Movie Review: The Amazing Spider-Man 2
Andrew Garfield (“The Social Network”) and Emma Stone (“The Amazing Spider-Man”) reprise their roles as the impossibly adorable couple, Peter Parker and Gwen Stacy, in “The Amazing Spider-Man 2,” directed by Marc Webb.
Peter has now gotten the hang of being a well-known web-slinger, swinging expertly from one skyscraper to another, merrily pulling off aerial acrobatic moves, getting cheeky with criminals, cops and citizens alike while saving the city.
Less successful is his on-and-off relationship with Gwen. After all, it’s not easy to juggle his dual roles as a superhero and boyfriend, graduating from high school and thinking about their future, whilst being haunted by the image of her late father, a sheriff, who died in the first installment. He made him promise to stay away from Gwen in order to keep her out of harm’s way. Another element in Peter’s life is his angst, needing to find out the truth behind the disappearance and death of his parents, which is in conflict with his protective aunt May (Sally Field, “Lincoln”).
The trailer promotes Electro (Jamie Foxx, “White House Down”) as the main villain. A nerdy, self esteem-challenged electrical engineer with Oscorp and an obsessive fan of Spider-Man, he gets supercharged and turns electric blue when he accidentally gets electrocuted in a water tank filled with eels in a lab mishap. The special effects on Electro and his one-note grudge against Spider Man, are not convincing.
A much better, substantial villain is Harry Osborn (Dane DeHann, “Lincoln“), Peter’s long-lost best friend and heir to Oscorp, who turns into the Green Goblin toward the end. It would have been better had the story focused on Harry instead, and his friendship and history with Peter, and the development towards his transformation. DeHann is terrific. At the start Harry has a chilling encounter with his dad (Chris Cooper, “The Company Men“), head of Oscorp, who is dying of an incurable disease, and tells him that he would suffer the same fate because the disease is hereditary. Next, Harry desperately wants a sample of Spider-Man’s self-healing blood. At the end he realizes who Spider-Man really is. Feeling severely betrayed by your best friend is a very personal kind of hurt.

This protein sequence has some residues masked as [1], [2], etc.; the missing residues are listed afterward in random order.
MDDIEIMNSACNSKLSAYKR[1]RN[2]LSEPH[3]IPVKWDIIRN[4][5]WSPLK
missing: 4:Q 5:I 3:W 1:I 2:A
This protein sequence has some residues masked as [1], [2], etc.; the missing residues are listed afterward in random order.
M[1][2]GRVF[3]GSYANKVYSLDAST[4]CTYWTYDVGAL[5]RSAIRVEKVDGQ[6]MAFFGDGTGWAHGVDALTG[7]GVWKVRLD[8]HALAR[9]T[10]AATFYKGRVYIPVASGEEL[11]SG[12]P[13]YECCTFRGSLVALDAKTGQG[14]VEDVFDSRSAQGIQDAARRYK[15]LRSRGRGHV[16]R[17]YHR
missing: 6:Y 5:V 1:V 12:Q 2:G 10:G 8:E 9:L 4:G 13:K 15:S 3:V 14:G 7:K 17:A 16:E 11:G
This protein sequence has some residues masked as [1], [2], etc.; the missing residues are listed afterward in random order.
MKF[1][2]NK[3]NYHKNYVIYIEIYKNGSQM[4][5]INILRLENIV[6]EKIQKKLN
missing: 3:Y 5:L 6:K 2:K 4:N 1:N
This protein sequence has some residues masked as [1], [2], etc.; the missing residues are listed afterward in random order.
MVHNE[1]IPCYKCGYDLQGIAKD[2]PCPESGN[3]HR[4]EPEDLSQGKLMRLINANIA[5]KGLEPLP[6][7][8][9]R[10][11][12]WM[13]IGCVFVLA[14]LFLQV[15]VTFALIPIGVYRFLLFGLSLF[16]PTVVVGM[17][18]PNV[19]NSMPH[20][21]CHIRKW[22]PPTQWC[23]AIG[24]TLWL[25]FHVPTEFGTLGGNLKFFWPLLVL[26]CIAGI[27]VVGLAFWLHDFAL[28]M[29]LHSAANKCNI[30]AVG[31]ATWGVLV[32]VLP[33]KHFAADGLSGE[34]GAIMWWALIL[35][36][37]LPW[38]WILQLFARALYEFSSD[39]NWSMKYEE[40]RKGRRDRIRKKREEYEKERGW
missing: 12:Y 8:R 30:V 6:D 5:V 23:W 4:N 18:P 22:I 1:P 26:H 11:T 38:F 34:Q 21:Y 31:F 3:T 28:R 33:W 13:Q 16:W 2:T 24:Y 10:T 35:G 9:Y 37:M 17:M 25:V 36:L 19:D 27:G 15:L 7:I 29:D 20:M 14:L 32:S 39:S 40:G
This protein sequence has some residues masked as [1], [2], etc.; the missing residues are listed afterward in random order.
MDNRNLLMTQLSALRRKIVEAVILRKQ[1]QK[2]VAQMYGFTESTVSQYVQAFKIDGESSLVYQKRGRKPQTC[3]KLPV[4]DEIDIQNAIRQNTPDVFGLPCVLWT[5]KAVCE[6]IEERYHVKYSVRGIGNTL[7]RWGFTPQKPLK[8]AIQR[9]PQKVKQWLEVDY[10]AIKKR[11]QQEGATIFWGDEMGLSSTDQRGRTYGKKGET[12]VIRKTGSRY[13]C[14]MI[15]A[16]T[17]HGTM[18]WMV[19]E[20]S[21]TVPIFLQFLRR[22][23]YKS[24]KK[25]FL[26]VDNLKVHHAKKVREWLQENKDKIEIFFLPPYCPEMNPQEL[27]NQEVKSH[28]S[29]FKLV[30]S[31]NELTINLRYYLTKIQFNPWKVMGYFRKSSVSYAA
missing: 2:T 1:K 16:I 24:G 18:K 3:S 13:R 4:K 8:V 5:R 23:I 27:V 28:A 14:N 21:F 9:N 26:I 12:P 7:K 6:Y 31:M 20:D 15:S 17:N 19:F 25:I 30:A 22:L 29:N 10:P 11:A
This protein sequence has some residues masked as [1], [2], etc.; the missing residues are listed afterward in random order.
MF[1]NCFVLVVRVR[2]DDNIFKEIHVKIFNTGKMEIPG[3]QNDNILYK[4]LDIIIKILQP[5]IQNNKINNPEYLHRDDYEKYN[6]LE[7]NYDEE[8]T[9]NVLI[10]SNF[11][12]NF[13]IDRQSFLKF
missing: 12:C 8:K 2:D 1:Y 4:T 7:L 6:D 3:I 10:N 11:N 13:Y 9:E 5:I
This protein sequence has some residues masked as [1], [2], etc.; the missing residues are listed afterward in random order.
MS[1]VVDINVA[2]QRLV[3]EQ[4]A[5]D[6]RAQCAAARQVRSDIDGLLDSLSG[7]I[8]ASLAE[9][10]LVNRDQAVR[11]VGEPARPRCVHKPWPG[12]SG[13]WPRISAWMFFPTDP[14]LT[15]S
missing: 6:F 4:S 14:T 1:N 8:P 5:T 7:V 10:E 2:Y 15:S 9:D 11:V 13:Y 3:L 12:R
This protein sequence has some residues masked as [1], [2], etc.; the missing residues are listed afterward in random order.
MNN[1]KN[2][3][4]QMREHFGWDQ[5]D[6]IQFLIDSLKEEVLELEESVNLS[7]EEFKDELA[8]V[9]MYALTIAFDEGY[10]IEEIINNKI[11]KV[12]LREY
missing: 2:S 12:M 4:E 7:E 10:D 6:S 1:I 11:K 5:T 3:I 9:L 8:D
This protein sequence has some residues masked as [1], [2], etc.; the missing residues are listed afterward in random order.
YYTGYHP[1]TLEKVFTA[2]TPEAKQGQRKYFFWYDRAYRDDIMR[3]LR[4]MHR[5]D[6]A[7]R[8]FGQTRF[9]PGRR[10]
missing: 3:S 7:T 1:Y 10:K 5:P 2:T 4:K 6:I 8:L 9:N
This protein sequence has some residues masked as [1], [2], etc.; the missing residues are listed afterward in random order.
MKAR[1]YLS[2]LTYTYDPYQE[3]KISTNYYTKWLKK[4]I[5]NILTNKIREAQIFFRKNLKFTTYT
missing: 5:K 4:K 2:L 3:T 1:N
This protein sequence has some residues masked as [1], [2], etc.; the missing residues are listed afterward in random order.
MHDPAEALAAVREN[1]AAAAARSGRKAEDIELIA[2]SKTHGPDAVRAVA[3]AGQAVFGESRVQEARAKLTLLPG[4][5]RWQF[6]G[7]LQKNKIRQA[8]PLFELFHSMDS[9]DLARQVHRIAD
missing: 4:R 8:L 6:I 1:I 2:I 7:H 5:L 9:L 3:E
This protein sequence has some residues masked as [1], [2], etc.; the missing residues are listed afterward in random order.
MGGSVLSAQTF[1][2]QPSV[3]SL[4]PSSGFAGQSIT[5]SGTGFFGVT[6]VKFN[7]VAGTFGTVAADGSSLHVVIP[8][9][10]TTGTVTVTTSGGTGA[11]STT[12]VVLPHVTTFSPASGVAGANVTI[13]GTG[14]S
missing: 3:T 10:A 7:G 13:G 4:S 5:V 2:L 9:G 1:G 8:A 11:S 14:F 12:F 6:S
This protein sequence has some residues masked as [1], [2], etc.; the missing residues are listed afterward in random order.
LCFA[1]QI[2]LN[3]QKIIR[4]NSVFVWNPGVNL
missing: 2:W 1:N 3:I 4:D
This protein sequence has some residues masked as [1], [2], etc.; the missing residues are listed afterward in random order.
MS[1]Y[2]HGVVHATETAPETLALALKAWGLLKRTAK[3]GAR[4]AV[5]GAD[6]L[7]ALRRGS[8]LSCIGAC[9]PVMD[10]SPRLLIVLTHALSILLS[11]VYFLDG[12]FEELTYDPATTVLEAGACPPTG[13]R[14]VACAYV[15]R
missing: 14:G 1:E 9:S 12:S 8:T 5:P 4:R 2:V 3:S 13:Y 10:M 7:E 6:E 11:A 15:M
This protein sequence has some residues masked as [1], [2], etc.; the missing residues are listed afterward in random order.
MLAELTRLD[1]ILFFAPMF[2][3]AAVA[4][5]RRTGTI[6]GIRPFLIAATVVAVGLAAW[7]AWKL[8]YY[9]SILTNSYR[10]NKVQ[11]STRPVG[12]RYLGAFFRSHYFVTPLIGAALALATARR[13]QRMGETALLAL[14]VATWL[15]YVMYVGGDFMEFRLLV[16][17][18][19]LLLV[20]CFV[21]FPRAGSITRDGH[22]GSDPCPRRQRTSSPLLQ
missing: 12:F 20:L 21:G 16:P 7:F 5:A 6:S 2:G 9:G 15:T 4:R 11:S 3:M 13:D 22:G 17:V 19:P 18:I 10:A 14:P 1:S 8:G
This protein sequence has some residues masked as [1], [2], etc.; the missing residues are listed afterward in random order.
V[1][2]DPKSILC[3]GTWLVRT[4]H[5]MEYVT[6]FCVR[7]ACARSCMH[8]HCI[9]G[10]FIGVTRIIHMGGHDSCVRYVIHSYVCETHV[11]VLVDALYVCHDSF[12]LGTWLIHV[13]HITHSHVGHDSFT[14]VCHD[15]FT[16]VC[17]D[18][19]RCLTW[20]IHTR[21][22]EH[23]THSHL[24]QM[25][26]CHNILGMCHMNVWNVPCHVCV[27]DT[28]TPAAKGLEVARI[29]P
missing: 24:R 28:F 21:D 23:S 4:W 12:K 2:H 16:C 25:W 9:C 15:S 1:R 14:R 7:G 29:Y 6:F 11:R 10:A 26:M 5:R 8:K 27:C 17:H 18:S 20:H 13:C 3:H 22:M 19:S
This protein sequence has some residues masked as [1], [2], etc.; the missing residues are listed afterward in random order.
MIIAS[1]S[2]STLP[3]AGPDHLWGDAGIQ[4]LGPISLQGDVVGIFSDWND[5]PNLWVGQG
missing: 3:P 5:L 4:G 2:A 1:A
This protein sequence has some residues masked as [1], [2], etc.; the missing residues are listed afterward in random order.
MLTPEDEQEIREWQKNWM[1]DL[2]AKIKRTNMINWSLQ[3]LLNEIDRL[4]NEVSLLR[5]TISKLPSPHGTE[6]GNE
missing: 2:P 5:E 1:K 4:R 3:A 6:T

As if two major villains are not enough, another villain, Rhino (Paul Giamatti, “The Ides of March”) makes an appearance, albeit briefly.
What strikes me the most is the style of the movie. It’s filmed in a true comics fashion, with stop-and-go motions in action scenes, such as the way Spider-Man nimbly flips and hurls, and cars comically smash and pile up. The action set pieces, first dealing with a hijacked truck full of plutonium and later electrically charged fight in Times Square, are spectacular illustrations. The style makes the actions not look as real, yet refreshing for a change.
A real-life couple, Garfield and Stone’s chemistry is undeniable. Both as Peter and Spider Man, Garfield has an easy charm, whether being silly or solemn. Stone sparkles with smarts and style. They’re a delight to watch. If you know anything about Spider-Man comics, you would have a sinking feeling during the clock tower sequence, especially following a sweet bridge scene, and recalling Gwen’s foreshadowing valedictorian speech at the beginning of the movie. In a movie of superhero and supervillains, Peter and Gwen’s relationship is the strongest aspect of the story. It’s hard to imagine how Mary Jane, Peter’s future lady love, can top what he shares with Gwen.
The movie may be lacking focus, overstuffed and overlong (2.5 hours), but I didn’t find the changing tone distracting. The cheery approach suits Spider-Man’s lighter personality, but the movie seriously gets down to business as well.
Unlike last month’s “Captain America: Winter Soldier,” “The Amazing Spider-Man 2” may not be one of the most amazing superhero movies, but it’s amazingly entertaining enough.
Copyright (c) 2014. Nathalia Aryani.